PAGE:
It is no secret! we at Target Travels love our birds. Any one reading our profile and website will know our true passion is bird watching and Sri Lanka ‘s rich and divers bird-life will not disappoint the most discerning bird lover. This truly is am Ornithologist’s paradise. Of the more than 420 recorded bird varieties, 250 are resident and 23 are native to the country. Srilanka offers a staggering diversity of environments which are havens to these species.
They range from wet, dry to the extreme dry zone, from rain forests, the hill country to the low land plains, and the diversity goes on. Many of the endemic birds such as the Sri Lankan Grackle are limited to the wet region, while birds like the Sri Lanka Whistling Thrush and the Yellow-Eared Bulbul are restricted mainly to the hill climates.
Others varieties, such as the radiant jungle fowl (is Sri Lanka’s national bird), the striking red faced Malkoha and the bashful brown capped Babbler can be found in forests and bird sanctuaries throughout the island. Two of the best regions for sightings are the Sinharaja Rain Forest Sanctuary and the Adam’s Peak Wilderness Reserve.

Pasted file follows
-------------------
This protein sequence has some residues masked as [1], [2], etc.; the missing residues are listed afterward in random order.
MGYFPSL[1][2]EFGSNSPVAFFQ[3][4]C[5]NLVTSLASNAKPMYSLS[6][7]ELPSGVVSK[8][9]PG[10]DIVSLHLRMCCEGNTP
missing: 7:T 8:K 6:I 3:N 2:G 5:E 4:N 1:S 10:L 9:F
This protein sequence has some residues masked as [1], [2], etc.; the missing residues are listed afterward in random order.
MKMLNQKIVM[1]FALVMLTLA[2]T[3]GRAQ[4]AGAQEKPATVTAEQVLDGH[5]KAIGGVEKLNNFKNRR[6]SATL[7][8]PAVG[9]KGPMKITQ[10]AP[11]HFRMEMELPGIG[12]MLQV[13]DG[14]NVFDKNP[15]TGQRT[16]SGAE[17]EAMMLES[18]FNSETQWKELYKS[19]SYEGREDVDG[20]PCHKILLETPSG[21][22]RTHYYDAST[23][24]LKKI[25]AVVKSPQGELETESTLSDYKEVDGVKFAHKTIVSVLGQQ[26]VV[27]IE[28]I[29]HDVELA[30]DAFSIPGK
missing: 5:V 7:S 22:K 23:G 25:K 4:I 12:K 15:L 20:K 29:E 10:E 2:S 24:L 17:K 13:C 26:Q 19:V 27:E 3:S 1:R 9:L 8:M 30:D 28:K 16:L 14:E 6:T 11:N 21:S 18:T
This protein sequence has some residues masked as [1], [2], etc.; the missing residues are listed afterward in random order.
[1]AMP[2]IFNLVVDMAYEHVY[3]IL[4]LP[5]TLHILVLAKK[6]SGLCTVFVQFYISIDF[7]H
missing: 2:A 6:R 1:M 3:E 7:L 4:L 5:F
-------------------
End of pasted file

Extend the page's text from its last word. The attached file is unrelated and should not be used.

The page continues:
Srilanka’s dry zone offers many scenic lakes as which were built in the an ancient time as irrigation reservoirs. These large lakes are a heaven for many birds and attract diverse range of aquatic birds like the stork, heron, a veriety of ducks, egret, pelican, spoonbill and ibis. Sanctuaries such as Bundala National Park, Kalametiya, Wirawila are popular spots for bird watching and attract large flocks of migratory flamingoes.
Mid August is an ideal time for bird watching as we see the first of the migratory birds as the arrive to Srilanka. Visitors can see large flocks of stints, plovers, Sandpipers, Terns and Harriers as they fly over from North India, Siberia, Scandinavia and other parts of West Europe and reside along the many lagoons and Salterns of the North-Western, Eastern and South-Eastern Coast of the island. In the wet zone of Sri lanka visitors will be able to see sightings of the migratory Thrush, Tree Warblers, and Cuckoos.